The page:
|School Name||Program Name||More Info|
|George Washington University||Online Master of Public Health - Environmental and Occupational Health Focus||program website|
|Northeastern University||Online MBA Sustainability Concentration||program website|
|Johns Hopkins University||Online Master of Science in Environmental Science and Policy||program website|
|Johns Hopkins University||Online Master of Science in Energy Policy and Climate||program website|
|Saint Mary's University of Minnesota||Online Accelerated MBA: Sustainability and Environmental Management Emphasis||program website|
|University of Colorado Denver Business School||Online Master of Science in Global Energy Management||program website|
Sustainable businesses employ a three-pronged strategy:
- Preserve the environment and conserve natural resources.
- Build social equity, support employee well-being and promote fair trade.
- Maximize long-term profitability and promote growth.
This holistic view of doing business places equal emphasis on the planet, people and profit. You’ll often see the concept referred to as the triple bottom line.
Definitions of Corporate Sustainability
The definition of a sustainable business varies depending on the field. For example:
- In agribusiness, corporate sustainability can encompass concepts such as organic farming, urban horticulture and permaculture.
- In manufacturing, sustainability efforts may include waste elimination, greenhouse gas reduction, finding the most efficient and profitable use of existing resources (such as oil, gas, ores and forests) and creating energy-efficient infrastructures.
- In retail, sustainability experts often focus on the supply chain, evaluating ways to minimize waste in packaging, facilitate energy use in stores, transport goods in more eco-friendly ways and recycle old products.
Corporate sustainability also has a strong social component. Factors like leadership diversity, equitable CEO-to-average worker pay ratio and low employee turnover all play an important part in sustainability rankings.
Benefits of Sustainable Business
In addition to saving the planet, sustainable practices generate a number of benefits. These practices help a company:
- Save Money: Employing eco-friendly technologies and cutting down on waste in energy, resources and employee time generates significant annual savings. Even simple steps like turning off computer monitors can have an effect.
- Boost Market Share: Lean, efficient businesses with a reputation for earth-friendly profits now attract a lot of attention from savvy investors, new customers and the press. Investors, in particular, like to see that cost-saving measures are in place.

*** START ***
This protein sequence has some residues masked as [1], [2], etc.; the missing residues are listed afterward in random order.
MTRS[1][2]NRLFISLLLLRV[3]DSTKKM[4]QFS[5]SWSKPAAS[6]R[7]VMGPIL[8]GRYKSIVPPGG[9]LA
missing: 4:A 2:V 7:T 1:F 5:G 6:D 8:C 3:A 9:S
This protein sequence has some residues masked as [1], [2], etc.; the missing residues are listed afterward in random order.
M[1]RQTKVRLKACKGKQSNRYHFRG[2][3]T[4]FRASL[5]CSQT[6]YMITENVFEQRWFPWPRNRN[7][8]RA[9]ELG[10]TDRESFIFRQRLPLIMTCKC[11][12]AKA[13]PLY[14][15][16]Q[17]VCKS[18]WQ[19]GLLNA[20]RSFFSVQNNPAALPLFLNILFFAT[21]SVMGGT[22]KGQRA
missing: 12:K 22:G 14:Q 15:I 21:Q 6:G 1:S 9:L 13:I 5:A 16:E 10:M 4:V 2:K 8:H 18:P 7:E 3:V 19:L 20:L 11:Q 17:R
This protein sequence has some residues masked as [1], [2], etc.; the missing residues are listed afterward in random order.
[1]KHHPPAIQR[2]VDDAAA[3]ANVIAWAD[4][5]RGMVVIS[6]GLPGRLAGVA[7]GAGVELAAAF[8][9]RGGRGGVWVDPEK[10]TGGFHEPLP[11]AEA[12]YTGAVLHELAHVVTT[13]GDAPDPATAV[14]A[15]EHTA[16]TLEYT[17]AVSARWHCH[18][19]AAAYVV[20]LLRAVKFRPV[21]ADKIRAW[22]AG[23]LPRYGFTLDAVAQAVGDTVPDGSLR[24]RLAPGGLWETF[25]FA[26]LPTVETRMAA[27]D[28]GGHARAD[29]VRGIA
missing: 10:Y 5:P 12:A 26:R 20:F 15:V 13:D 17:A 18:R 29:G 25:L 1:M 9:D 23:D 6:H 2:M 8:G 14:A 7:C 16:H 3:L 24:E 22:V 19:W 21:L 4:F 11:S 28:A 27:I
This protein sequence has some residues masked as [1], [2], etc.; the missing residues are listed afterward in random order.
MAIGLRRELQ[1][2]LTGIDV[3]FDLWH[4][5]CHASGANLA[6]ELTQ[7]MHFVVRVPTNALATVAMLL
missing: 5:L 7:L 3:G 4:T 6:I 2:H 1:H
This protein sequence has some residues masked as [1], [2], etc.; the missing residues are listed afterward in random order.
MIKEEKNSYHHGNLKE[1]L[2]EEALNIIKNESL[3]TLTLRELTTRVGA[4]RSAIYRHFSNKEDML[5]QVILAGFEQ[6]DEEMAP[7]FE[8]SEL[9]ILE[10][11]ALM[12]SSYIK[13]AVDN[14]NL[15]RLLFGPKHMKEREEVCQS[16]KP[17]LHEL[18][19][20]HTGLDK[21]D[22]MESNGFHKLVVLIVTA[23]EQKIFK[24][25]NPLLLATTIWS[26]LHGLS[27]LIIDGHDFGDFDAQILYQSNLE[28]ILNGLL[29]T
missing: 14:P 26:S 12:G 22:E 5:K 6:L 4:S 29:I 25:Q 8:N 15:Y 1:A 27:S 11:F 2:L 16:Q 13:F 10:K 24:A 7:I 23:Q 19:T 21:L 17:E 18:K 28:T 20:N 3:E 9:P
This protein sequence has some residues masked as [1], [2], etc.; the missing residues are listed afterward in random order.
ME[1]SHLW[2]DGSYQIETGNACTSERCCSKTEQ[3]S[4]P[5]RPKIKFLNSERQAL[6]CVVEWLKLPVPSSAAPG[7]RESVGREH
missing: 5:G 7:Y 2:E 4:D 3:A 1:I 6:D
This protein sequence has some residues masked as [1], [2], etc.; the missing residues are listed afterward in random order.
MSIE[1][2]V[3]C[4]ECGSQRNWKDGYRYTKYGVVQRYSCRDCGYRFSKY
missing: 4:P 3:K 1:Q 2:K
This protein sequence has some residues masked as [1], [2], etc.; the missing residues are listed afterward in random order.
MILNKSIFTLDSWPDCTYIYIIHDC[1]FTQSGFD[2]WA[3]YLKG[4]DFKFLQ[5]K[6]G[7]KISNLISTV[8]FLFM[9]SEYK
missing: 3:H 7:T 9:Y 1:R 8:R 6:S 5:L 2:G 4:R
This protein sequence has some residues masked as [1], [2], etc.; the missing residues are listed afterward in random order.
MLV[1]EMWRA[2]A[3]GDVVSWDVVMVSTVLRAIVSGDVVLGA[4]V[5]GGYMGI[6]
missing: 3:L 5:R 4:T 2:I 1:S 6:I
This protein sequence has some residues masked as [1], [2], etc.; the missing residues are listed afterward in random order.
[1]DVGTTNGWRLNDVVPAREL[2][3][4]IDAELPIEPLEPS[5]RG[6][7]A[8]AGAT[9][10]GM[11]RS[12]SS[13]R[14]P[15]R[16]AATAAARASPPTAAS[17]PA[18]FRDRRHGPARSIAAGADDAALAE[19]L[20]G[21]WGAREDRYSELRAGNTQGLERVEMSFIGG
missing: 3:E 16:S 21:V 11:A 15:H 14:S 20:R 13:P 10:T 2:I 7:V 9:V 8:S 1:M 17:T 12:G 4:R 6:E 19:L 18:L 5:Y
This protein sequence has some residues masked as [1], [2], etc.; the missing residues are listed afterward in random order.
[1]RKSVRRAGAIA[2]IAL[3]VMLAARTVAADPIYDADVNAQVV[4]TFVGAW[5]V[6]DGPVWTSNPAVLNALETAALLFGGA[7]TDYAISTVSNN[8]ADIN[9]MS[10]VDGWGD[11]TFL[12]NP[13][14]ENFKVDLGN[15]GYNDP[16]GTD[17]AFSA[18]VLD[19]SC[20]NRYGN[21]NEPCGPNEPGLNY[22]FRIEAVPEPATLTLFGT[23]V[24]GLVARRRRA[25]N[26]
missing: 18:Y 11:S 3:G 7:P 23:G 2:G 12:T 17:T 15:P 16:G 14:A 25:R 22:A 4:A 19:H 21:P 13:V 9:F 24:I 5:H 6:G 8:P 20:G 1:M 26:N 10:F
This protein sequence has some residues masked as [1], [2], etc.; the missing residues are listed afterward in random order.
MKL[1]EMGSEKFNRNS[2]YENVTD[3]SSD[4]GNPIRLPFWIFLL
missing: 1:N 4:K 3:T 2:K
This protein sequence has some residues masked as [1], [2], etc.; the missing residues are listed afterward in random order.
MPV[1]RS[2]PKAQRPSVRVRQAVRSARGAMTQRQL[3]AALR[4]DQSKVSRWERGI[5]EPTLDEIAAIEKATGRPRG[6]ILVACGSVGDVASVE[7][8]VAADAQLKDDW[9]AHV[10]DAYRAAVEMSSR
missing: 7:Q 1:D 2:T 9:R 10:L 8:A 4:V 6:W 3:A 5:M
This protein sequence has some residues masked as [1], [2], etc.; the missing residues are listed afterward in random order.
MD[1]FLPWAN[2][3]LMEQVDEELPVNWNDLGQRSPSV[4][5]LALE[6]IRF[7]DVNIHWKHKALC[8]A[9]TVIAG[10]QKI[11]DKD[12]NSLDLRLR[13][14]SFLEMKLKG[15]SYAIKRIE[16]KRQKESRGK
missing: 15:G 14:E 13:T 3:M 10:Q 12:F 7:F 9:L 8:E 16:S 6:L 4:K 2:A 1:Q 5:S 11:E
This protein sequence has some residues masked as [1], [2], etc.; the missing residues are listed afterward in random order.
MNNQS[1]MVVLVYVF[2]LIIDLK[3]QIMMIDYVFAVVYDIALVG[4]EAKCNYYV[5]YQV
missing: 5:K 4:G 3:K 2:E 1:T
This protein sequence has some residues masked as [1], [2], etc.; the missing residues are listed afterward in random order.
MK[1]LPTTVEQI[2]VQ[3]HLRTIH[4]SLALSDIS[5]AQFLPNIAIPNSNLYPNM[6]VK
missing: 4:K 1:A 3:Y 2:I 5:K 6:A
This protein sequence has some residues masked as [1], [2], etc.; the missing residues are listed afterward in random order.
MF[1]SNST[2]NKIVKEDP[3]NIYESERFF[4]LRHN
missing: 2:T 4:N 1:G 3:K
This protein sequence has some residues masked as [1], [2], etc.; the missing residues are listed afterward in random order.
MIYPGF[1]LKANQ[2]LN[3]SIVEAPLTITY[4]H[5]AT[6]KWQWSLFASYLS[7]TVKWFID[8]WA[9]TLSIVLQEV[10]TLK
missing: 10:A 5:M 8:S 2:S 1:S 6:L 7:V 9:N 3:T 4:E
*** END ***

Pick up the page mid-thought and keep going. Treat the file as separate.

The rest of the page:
- Create Green-Collar Jobs: Thanks to an increasing focus on sustainability, a lot of new titles have been introduced into our lexicon, including passive solar building designer, wind energy engineer and energy-efficient construction worker. Some believe that renewable energy development could create millions of new jobs.
- Attract and Retain Employees: Businesses with fair and ethical practices are like catnip to highly qualified employees. Happier workers also tend to perform better, circumventing the expensive process of firing and rehiring.
Examples of Sustainable Business
For examples of sustainable business, start with the Global 100 Index. This independent, annual list from Corporate Knights ranks the world’s 100 most sustainable companies. Businesses are scored on 12 key performance indicators, including factors such as energy and water productivity, employee compensation and employee turnover.
In addition, consider the following two examples.
Walt Disney Company
Recognizing its investment in the next generation, Disney has taken a number of steps to strengthen its sustainable practices. It:
- Discloses company figures in the Global Reporting Initiative (GRI), an independent body that covers the economic, environmental and ethical impacts of a company’s performance.
- Integrates environmental practices (such as running Disneyland trains on biodiesel made with hotel cooking oil) in each of its resorts.
- Employs an International Labor Standards (ILS) program that evaluates and helps address working conditions in facilities producing Disney-branded products around the world.
Winner of the Guardian’s 2013 Sustainable Business Award for “Society – impact,” Olam is a global agribusiness company that sources its produce from 3.5 million smallholder farmers. In 2011 the company launched the Olam Livelihood Charter (OLC) to formalize the company’s commitment to invest in the rural communities of emerging countries. This charter is built on eight key principles, including improved yield, market access, social investment and environmental impact.